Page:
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Old 06-18-2008, 11:41 PM
  #8  
Balil
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ive got a heli-max ez which is basically the same as every other counter rotater out there. its very stable and easy to fly. but i learned the hard way.... as we speak ive got a totalled cp pro, a hbfp, walkera 4-3 *fun little thing*, and a blade 400. so far the only one that i could get in the air and KEEP it there is the HM EZ, so far all ive bought for it was a set of blades and 2 extra batteries. im loving this bird
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Old 06-19-2008, 07:00 AM
  #9  
vortex05
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I started with the blade CP almost everyone has told me this was going to discourage me and make me not want to get into the hobby.

A year and a bit later I'm doing high speed circuits hovering in 25km/h winds.

there were numerous crashes in the earily days but I finally wore out my 2nd main motor (without crashes) and my 1st dual tail (it would seem they only last 2 main motors).

Total cost in the bank for crashes is $60 so i just managed to save on not having a CX or another coaxial.

As for the fun factor, nothing beats a full on CP machine. now I'm working on holding a nose in for the whole pack, seems like I can only hold nose in for about 30 sec as I drift too much yes I can hover nose in on a dime in 3 different sims real life is still something else.

Anyways I finally reached the point where coming back home with a crashed bird is actually rather rare even in extremely bad 20-30km/h wind weather. Still working on sustained nose in hover without forward flight movement for more than 30 sec though I want to get it to full pack like tail and side ins which I can hover until the heli is empty. For some reason I don't drift in those 2.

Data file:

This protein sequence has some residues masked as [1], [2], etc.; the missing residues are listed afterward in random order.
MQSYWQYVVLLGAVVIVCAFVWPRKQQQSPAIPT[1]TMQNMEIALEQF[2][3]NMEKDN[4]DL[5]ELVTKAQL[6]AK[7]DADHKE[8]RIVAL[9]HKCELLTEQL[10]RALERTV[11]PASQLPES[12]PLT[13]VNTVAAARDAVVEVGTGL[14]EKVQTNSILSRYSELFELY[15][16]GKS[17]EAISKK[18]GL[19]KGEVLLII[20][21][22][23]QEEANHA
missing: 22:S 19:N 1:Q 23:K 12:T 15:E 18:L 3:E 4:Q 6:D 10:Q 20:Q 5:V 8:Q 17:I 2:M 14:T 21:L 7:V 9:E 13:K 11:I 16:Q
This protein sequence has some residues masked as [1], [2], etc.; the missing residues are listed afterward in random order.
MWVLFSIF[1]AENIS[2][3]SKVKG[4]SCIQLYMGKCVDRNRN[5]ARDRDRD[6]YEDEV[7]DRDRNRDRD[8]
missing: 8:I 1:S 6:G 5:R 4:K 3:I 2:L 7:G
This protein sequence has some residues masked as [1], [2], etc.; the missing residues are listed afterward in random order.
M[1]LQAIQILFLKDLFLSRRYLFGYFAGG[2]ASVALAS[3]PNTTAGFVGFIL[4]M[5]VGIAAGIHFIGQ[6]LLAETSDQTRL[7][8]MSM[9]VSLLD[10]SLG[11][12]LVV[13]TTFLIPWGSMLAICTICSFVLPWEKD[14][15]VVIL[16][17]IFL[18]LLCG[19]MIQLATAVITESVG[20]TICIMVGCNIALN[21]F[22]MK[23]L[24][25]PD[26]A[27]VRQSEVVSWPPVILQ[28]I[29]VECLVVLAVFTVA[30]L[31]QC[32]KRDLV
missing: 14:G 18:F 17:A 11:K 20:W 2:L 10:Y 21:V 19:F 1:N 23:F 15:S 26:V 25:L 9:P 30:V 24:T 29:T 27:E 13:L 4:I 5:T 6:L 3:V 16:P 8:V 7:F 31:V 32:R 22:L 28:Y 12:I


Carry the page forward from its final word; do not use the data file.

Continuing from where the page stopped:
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Old 06-19-2008, 08:24 AM
  #10  
HeliG
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vortex05,
Isn't "not crashing" a great feeling? The pucker factor is still there and gets pretty high when I'm doing higher intensity stuff but my heli comes home in one piece far more often than in pieces. If the winds are fierce then I don't do all the same stuff but I'm at the point where Rex treats me well and I'm treating her well too!

Now if I can just conquer the inverted...
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Old 06-19-2008, 09:17 AM
  #11  
Balil
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so far today ive put 8 packs through my EZ and other than breaking the little nubs that hold the bottom blades on *drilled em out and replaced w/ pieces of toothpicks which worked* she's a great little bird. hopefully when i learn to stop over controlling it i'll put that blade 400 back together and be able to hover it... i trimmed my EZ so im having to fly it instead of it being able to hands off hover which will hopefully help w/ the transition
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Old 06-19-2008, 06:15 PM
  #12  
RyuuChi